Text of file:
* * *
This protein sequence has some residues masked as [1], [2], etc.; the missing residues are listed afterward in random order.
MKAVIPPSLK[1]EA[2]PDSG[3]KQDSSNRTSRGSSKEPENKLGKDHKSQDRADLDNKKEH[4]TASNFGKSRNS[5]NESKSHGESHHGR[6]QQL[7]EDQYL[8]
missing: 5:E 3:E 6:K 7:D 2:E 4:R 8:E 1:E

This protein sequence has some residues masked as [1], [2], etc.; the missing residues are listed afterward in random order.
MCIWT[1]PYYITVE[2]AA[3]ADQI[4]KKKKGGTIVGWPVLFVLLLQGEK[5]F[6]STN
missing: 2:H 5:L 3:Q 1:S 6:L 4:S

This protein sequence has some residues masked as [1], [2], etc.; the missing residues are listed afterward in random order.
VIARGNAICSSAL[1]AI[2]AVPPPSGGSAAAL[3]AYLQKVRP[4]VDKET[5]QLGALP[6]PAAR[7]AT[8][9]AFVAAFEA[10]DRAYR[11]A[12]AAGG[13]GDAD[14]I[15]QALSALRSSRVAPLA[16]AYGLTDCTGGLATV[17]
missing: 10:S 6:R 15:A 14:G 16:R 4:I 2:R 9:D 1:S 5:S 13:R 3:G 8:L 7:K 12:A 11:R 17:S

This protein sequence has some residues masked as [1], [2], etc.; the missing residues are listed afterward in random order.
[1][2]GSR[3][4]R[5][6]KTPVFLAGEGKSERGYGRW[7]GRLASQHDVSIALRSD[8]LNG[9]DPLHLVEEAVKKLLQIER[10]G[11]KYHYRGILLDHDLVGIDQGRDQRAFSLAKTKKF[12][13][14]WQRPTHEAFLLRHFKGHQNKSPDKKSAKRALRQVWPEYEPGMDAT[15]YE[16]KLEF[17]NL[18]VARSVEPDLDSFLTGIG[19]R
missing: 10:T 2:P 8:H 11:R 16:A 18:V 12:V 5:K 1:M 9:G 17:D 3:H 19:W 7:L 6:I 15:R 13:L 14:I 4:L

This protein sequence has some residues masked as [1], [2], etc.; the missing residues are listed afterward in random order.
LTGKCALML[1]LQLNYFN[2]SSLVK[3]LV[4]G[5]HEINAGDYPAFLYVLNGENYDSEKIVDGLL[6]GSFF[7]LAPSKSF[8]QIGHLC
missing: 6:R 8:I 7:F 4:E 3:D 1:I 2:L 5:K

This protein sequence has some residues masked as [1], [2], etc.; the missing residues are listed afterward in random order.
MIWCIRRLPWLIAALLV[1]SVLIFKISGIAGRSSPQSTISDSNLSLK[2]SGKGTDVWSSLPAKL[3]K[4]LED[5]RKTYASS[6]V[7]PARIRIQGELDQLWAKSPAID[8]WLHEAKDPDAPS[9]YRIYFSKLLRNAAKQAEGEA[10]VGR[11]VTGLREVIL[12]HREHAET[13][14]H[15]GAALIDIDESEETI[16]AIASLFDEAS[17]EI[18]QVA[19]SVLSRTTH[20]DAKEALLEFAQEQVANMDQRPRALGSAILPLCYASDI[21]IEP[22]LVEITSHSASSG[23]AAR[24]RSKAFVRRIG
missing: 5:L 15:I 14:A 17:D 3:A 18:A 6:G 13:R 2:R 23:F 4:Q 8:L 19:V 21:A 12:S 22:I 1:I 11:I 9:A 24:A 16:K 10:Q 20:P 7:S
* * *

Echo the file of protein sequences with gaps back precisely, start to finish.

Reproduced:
This protein sequence has some residues masked as [1], [2], etc.; the missing residues are listed afterward in random order.
MKAVIPPSLK[1]EA[2]PDSG[3]KQDSSNRTSRGSSKEPENKLGKDHKSQDRADLDNKKEH[4]TASNFGKSRNS[5]NESKSHGESHHGR[6]QQL[7]EDQYL[8]
missing: 5:E 3:E 6:K 7:D 2:E 4:R 8:E 1:E

This protein sequence has some residues masked as [1], [2], etc.; the missing residues are listed afterward in random order.
MCIWT[1]PYYITVE[2]AA[3]ADQI[4]KKKKGGTIVGWPVLFVLLLQGEK[5]F[6]STN
missing: 2:H 5:L 3:Q 1:S 6:L 4:S

This protein sequence has some residues masked as [1], [2], etc.; the missing residues are listed afterward in random order.
VIARGNAICSSAL[1]AI[2]AVPPPSGGSAAAL[3]AYLQKVRP[4]VDKET[5]QLGALP[6]PAAR[7]AT[8][9]AFVAAFEA[10]DRAYR[11]A[12]AAGG[13]GDAD[14]I[15]QALSALRSSRVAPLA[16]AYGLTDCTGGLATV[17]
missing: 10:S 6:R 15:A 14:G 16:R 4:I 2:R 9:D 1:S 5:S 13:R 3:G 8:L 7:K 12:A 11:R 17:S

This protein sequence has some residues masked as [1], [2], etc.; the missing residues are listed afterward in random order.
[1][2]GSR[3][4]R[5][6]KTPVFLAGEGKSERGYGRW[7]GRLASQHDVSIALRSD[8]LNG[9]DPLHLVEEAVKKLLQIER[10]G[11]KYHYRGILLDHDLVGIDQGRDQRAFSLAKTKKF[12][13][14]WQRPTHEAFLLRHFKGHQNKSPDKKSAKRALRQVWPEYEPGMDAT[15]YE[16]KLEF[17]NL[18]VARSVEPDLDSFLTGIG[19]R
missing: 10:T 2:P 8:H 11:R 16:A 18:V 12:V 5:K 1:M 9:G 17:D 3:H 19:W 7:L 6:I 15:R 13:L 14:I 4:L

This protein sequence has some residues masked as [1], [2], etc.; the missing residues are listed afterward in random order.
LTGKCALML[1]LQLNYFN[2]SSLVK[3]LV[4]G[5]HEINAGDYPAFLYVLNGENYDSEKIVDGLL[6]GSFF[7]LAPSKSF[8]QIGHLC
missing: 6:R 8:I 7:F 4:E 3:D 1:I 2:L 5:K

This protein sequence has some residues masked as [1], [2], etc.; the missing residues are listed afterward in random order.
MIWCIRRLPWLIAALLV[1]SVLIFKISGIAGRSSPQSTISDSNLSLK[2]SGKGTDVWSSLPAKL[3]K[4]LED[5]RKTYASS[6]V[7]PARIRIQGELDQLWAKSPAID[8]WLHEAKDPDAPS[9]YRIYFSKLLRNAAKQAEGEA[10]VGR[11]VTGLREVIL[12]HREHAET[13][14]H[15]GAALIDIDESEETI[16]AIASLFDEAS[17]EI[18]QVA[19]SVLSRTTH[20]DAKEALLEFAQEQVANMDQRPRALGSAILPLCYASDI[21]IEP[22]LVEITSHSASSG[23]AAR[24]RSKAFVRRIG
missing: 5:L 15:I 14:A 17:D 3:A 18:A 6:G 13:R 2:R 23:F 4:Q 8:L 19:V 21:A 12:S 22:I 1:I 11:I 9:A 24:A 16:K 10:Q 20:P 7:S